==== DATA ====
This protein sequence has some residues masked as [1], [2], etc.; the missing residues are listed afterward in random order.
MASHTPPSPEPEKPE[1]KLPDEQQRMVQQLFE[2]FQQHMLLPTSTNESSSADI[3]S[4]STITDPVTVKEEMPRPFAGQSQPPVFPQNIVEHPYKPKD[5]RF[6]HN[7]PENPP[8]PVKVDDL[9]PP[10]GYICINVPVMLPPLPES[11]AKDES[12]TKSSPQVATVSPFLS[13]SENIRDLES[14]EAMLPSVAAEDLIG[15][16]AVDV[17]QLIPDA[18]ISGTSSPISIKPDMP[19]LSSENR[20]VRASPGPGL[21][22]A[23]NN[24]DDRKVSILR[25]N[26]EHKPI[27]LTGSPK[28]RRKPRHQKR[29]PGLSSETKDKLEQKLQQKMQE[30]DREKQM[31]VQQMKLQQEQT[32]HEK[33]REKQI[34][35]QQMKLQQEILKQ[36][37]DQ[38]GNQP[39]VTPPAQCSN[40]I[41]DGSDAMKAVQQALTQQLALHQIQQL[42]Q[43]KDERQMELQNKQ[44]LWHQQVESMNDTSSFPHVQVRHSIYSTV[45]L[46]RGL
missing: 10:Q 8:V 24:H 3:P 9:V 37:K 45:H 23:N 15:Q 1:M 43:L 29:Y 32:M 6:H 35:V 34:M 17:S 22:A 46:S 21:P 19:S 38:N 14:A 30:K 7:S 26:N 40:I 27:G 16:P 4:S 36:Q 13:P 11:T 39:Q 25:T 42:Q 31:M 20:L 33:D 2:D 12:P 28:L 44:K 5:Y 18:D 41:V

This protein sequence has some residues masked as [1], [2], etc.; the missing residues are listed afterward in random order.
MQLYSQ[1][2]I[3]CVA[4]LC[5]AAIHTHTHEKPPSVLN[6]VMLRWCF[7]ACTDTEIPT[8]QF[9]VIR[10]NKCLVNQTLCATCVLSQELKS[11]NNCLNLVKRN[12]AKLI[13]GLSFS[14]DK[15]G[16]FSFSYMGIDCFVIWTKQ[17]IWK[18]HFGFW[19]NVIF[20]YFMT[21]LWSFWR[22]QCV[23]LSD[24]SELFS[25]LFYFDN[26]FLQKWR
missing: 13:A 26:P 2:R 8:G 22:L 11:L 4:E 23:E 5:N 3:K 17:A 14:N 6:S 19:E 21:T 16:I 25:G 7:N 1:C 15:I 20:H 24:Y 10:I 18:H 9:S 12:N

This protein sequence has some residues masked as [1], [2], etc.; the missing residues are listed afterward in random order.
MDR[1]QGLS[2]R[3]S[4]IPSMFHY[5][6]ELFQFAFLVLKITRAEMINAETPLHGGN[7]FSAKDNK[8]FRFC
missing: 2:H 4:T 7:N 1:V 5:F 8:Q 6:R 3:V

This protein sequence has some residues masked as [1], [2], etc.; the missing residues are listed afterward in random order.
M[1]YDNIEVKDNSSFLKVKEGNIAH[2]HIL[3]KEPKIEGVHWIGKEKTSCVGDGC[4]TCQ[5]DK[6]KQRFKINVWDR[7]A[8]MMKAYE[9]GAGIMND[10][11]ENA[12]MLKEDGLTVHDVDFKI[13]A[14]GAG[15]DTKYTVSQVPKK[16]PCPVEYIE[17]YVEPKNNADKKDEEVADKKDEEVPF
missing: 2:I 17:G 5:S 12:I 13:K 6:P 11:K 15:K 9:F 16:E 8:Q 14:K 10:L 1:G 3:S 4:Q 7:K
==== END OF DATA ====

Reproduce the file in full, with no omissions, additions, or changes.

This protein sequence has some residues masked as [1], [2], etc.; the missing residues are listed afterward in random order.
MASHTPPSPEPEKPE[1]KLPDEQQRMVQQLFE[2]FQQHMLLPTSTNESSSADI[3]S[4]STITDPVTVKEEMPRPFAGQSQPPVFPQNIVEHPYKPKD[5]RF[6]HN[7]PENPP[8]PVKVDDL[9]PP[10]GYICINVPVMLPPLPES[11]AKDES[12]TKSSPQVATVSPFLS[13]SENIRDLES[14]EAMLPSVAAEDLIG[15][16]AVDV[17]QLIPDA[18]ISGTSSPISIKPDMP[19]LSSENR[20]VRASPGPGL[21][22]A[23]NN[24]DDRKVSILR[25]N[26]EHKPI[27]LTGSPK[28]RRKPRHQKR[29]PGLSSETKDKLEQKLQQKMQE[30]DREKQM[31]VQQMKLQQEQT[32]HEK[33]REKQI[34][35]QQMKLQQEILKQ[36][37]DQ[38]GNQP[39]VTPPAQCSN[40]I[41]DGSDAMKAVQQALTQQLALHQIQQL[42]Q[43]KDERQMELQNKQ[44]LWHQQVESMNDTSSFPHVQVRHSIYSTV[45]L[46]RGL
missing: 10:Q 8:V 24:H 3:P 9:V 37:K 45:H 23:N 15:Q 1:M 43:L 29:Y 32:M 6:H 35:V 34:M 17:S 22:A 46:S 21:P 19:S 38:N 14:A 30:K 7:S 26:N 40:I 27:G 16:P 4:S 36:Q 13:P 11:T 39:Q 25:T 42:Q 31:M 20:L 33:D 2:D 12:P 28:L 44:K 5:Y 18:D 41:V

This protein sequence has some residues masked as [1], [2], etc.; the missing residues are listed afterward in random order.
MQLYSQ[1][2]I[3]CVA[4]LC[5]AAIHTHTHEKPPSVLN[6]VMLRWCF[7]ACTDTEIPT[8]QF[9]VIR[10]NKCLVNQTLCATCVLSQELKS[11]NNCLNLVKRN[12]AKLI[13]GLSFS[14]DK[15]G[16]FSFSYMGIDCFVIWTKQ[17]IWK[18]HFGFW[19]NVIF[20]YFMT[21]LWSFWR[22]QCV[23]LSD[24]SELFS[25]LFYFDN[26]FLQKWR
missing: 13:A 26:P 2:R 8:G 22:L 11:L 4:E 23:E 5:N 3:K 17:A 14:N 6:S 19:E 21:T 16:I 25:G 7:N 1:C 15:I 20:H 24:Y 10:I 18:H 9:S 12:N

This protein sequence has some residues masked as [1], [2], etc.; the missing residues are listed afterward in random order.
MDR[1]QGLS[2]R[3]S[4]IPSMFHY[5][6]ELFQFAFLVLKITRAEMINAETPLHGGN[7]FSAKDNK[8]FRFC
missing: 2:H 4:T 7:N 1:V 5:F 8:Q 6:R 3:V

This protein sequence has some residues masked as [1], [2], etc.; the missing residues are listed afterward in random order.
M[1]YDNIEVKDNSSFLKVKEGNIAH[2]HIL[3]KEPKIEGVHWIGKEKTSCVGDGC[4]TCQ[5]DK[6]KQRFKINVWDR[7]A[8]MMKAYE[9]GAGIMND[10][11]ENA[12]MLKEDGLTVHDVDFKI[13]A[14]GAG[15]DTKYTVSQVPKK[16]PCPVEYIE[17]YVEPKNNADKKDEEVADKKDEEVPF
missing: 2:I 17:G 5:S 12:I 13:K 6:P 11:K 15:K 9:F 16:E 8:Q 14:K 10:L 1:G 3:S 4:Q 7:K